News and Commentary

James Madison College At Michigan State University May Change Its Name
Beaumont Tower MSU
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Administrators of a residential college named after President James Madison on the campus of Michigan State University announced their willingness to expunge the Founding Father’s name from their institution.

In a letter addressed last week to “Alumni, students, and friends of the college,” interim dean Linda Racioppi and assistant dean Jeff Judge expressed their desire to foster an environment where “students can thrive as scholars and human beings,” adding, “As such, the College is taking steps to combat systemic racism and the perpetuation of whiteness and to probe how it can best support Students of Color, especially Black students.”

The letter goes on to lay out specific ways by which they intend “to combat racism and advance an anti-racist agenda within our college,” such as revising curriculum and course material, recruiting more students of color, providing counseling for “Students of Color dealing with racial trauma,” and dipping into an endowment to “annually host a visiting scholar-in-residence who will teach and engage in research on lesbian, gay, bisexual, transgender, and queer (LGBTQ) issues.”

The letter concludes by letting readers know that after summer, the college will consider changing its name, an act they say “will need to incorporate the perspectives of students, staff, faculty, and alumni. If these groups should support a name change, we would then proceed through the University governance process.”

The Michigan State chapter of Young America’s Foundation (YAF) released a statement on July 11 opposing the effort to change the college’s name, while acknowledging the complexity of Madison’s legacy. “None of us are perfect people,” the statement read in part. “James Madison, like all of us, has major flaws. But these flaws should not erase the good Madison did for this country. The figures of the past should be viewed in the context of their times and commend the good that they did, while acknowledging their flaws as ways we can improve ourselves.”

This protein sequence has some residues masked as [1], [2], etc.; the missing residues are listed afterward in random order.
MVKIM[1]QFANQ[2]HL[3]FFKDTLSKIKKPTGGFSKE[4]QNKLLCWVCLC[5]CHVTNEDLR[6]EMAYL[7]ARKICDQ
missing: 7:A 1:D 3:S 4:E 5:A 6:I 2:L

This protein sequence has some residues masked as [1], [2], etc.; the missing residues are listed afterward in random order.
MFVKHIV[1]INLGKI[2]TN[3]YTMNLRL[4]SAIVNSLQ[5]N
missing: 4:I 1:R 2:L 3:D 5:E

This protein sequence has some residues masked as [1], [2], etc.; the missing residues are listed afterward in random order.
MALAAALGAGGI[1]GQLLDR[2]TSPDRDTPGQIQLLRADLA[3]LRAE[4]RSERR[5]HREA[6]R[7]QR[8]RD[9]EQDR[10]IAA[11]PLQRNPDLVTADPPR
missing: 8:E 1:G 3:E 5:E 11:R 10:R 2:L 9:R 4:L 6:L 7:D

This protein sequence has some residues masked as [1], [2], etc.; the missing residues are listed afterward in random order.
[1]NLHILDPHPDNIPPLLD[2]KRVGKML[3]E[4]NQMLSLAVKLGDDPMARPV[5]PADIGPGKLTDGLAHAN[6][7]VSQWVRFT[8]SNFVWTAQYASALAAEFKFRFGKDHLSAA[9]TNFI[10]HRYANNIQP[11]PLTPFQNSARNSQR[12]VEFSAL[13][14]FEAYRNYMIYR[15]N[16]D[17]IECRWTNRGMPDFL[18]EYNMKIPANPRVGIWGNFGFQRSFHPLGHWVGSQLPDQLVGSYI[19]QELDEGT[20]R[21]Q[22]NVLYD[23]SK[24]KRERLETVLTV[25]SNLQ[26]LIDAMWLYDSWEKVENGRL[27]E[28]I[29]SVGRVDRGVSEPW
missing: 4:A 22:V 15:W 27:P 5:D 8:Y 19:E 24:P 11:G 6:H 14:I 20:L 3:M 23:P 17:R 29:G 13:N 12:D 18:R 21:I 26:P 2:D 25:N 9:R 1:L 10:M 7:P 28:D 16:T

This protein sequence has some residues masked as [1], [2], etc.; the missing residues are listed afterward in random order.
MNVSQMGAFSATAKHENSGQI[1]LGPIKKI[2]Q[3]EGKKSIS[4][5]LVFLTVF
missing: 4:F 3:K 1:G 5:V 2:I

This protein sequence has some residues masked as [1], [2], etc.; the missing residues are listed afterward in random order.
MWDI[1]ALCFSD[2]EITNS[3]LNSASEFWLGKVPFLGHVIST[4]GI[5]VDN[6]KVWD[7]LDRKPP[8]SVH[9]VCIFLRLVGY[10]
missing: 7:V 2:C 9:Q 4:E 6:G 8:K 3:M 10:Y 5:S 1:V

Some students and alumni are understanding of the move, however. Anisa Dagher, a 2020 MSU graduate, told The Washington Free Beacon, “I don’t think James Madison was a great person, but I can understand why the college was named that to begin with. I can understand why some may want it to be changed and I would support that.”

“It isn’t my place to decide whether or not the name is offensive because it isn’t offensive toward me… I am curious as to what they would want to change it to that would represent what the college teaches while at the same time remaining inoffensive to students and faculty of color,” Dagher added.

Republican Texas Sen. Ted Cruz was less impressed with the proposal, tweeting Monday, “James Madison was the Father of our Constitution. The Lunatic Left wants to expunge his memory.”

The college’s letter comes at the height of a summer that has seen statues of historical figures toppled all over the country. During his recent Independence Day speech at Mount Rushmore, President Donald Trump denounced such behavior, saying, “We want free and open debate, not speech codes and cancel culture. We embrace tolerance, not prejudice.”

Related: Thomas Jefferson Descendant Calls For Harriet Tubman To Replace ‘Flawed Founder’ In Jefferson Memorial